HS2 and ‘connectivity packages’, part three
On 24 June a revised £1.6 billion HS2 connectivity package was presented by Laura Shoaf, ITA strategic director of policy and strategy, to a meeting of the West Midlands Integrated Transport Authority at Birmingham’s council house.
Several of the schemes can be traced back ten or more years, well before any mention of HS2. Presumably, some Centro staff hope that re-badging projects as HS2-enabling connectivity will make them more attractive to government. As might be expected, the case for most of them looks very shaky indeed. Given Birmingham’s disastrous over-reliance on diesel buses, a much better use of resources might lie in sponsoring electrification of city road public transport, and creating a safe cycling network.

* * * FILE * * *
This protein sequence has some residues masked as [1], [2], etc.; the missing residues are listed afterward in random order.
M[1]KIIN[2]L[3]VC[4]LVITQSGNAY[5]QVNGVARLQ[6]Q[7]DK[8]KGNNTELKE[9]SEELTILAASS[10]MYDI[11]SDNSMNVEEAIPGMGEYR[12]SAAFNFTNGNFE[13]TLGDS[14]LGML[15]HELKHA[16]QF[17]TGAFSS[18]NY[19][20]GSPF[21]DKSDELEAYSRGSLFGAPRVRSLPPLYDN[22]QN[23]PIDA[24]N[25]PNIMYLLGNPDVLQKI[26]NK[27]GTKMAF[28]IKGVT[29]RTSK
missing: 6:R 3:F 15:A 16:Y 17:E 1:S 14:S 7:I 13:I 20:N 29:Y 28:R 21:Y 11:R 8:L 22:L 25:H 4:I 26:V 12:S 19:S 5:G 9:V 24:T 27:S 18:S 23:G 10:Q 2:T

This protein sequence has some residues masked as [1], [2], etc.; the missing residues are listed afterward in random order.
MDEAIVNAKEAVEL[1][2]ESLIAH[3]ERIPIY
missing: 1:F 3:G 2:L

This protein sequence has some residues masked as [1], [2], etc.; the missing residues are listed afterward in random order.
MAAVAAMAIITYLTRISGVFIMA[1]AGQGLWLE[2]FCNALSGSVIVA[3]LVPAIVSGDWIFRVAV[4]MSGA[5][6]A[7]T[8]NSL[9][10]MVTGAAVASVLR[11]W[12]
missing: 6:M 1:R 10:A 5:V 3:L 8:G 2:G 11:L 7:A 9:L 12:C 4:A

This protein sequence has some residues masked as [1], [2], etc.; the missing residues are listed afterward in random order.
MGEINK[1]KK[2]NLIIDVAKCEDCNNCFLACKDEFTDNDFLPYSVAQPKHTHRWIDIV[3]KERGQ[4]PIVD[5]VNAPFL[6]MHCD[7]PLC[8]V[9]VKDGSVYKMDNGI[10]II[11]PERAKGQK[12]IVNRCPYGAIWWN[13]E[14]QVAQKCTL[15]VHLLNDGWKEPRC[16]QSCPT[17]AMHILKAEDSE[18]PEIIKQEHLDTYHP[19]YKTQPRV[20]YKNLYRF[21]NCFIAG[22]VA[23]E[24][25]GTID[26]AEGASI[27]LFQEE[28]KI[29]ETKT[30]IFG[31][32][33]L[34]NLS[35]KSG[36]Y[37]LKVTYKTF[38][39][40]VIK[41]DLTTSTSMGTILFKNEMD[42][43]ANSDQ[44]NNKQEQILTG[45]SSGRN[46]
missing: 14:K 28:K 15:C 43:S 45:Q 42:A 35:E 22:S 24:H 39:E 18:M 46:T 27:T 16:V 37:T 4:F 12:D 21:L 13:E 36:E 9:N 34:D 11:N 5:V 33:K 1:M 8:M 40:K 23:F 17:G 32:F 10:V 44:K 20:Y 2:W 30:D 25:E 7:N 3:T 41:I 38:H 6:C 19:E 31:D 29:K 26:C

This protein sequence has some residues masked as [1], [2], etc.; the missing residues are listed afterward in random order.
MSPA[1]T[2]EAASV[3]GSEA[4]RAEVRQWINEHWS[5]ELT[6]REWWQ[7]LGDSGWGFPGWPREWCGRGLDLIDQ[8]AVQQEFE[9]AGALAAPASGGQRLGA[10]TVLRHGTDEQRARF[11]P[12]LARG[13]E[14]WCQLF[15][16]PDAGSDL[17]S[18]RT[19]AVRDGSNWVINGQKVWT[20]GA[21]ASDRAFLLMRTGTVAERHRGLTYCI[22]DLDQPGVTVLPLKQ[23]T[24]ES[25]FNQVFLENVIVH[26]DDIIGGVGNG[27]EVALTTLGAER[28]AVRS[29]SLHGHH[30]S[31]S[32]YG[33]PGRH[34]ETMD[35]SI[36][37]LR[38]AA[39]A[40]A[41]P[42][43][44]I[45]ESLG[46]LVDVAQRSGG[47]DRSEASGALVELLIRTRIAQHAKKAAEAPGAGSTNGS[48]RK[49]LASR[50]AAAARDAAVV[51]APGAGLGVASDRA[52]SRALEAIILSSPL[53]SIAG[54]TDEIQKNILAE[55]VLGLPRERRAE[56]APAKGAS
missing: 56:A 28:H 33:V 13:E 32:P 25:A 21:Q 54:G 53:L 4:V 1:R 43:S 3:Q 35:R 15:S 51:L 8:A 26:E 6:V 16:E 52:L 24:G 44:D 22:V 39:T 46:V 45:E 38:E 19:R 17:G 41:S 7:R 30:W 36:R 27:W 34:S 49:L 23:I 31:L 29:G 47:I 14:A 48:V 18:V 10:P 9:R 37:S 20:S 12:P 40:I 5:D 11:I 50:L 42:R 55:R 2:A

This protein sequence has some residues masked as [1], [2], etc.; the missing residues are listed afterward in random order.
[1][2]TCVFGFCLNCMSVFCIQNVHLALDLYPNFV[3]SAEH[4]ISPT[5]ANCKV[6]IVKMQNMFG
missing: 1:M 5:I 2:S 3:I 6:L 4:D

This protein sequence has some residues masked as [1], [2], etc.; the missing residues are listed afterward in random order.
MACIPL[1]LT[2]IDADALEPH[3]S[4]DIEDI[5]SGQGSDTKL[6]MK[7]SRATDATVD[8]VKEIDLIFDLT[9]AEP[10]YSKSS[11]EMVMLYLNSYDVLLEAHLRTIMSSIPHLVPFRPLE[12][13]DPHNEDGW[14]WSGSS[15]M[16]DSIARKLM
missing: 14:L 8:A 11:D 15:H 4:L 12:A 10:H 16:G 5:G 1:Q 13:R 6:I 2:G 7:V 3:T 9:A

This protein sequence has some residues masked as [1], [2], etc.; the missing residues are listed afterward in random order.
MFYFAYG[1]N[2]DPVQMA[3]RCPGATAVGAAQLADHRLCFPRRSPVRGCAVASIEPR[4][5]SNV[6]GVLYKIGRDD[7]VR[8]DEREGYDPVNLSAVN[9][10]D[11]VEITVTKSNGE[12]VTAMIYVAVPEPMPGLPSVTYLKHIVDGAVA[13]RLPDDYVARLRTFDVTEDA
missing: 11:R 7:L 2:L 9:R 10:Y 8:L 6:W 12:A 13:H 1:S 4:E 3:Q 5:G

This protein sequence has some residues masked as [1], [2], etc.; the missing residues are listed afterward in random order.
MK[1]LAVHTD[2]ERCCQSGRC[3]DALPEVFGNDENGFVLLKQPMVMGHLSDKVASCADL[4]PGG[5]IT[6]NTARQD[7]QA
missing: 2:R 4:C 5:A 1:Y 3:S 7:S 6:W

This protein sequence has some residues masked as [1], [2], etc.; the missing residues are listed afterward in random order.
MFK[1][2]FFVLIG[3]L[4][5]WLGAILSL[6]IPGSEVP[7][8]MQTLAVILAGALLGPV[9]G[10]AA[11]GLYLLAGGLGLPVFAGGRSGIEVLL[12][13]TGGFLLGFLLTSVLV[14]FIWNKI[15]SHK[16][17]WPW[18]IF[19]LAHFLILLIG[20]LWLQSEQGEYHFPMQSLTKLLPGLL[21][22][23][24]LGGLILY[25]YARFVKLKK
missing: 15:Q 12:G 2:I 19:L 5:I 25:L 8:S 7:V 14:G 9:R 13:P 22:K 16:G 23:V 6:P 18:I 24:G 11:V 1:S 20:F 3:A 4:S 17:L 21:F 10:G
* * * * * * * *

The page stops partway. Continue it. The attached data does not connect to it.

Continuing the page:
According to the report, “HS2 will release significant additional capacity which will to help deliver transformational connectivity between our towns and cities, thus unlocking appreciable economic benefits and facilitating access to local jobs and training”. What that means, is anyone’s guess.
As can be seen, the largest single element in the ‘pre-HS2’ connectivity package is a circuitous £470 million tramway between Birmingham and Bickenhill HS2 station, routed via Chelmsley Wood. However, plans for a tram between Bickenhill HS2 and Coventry seem to have disappeared. The Chelmsley Wood Midland Metro is supposed to have a benefit/cost in excess of 2, which ought to trigger extremely careful scrutiny. Needless to say, no economic analysis seems to be available.
The ‘post-HS2’ connectivity proposals include various ‘Sprint’ bus rapid transit routes (such as on the A34 Walsall to Birmingham and between Bickenhill HS2 and Coleshill Parkway), extension of rail service to Aldridge, and Shrewsbury to Wolverhampton rail electrification.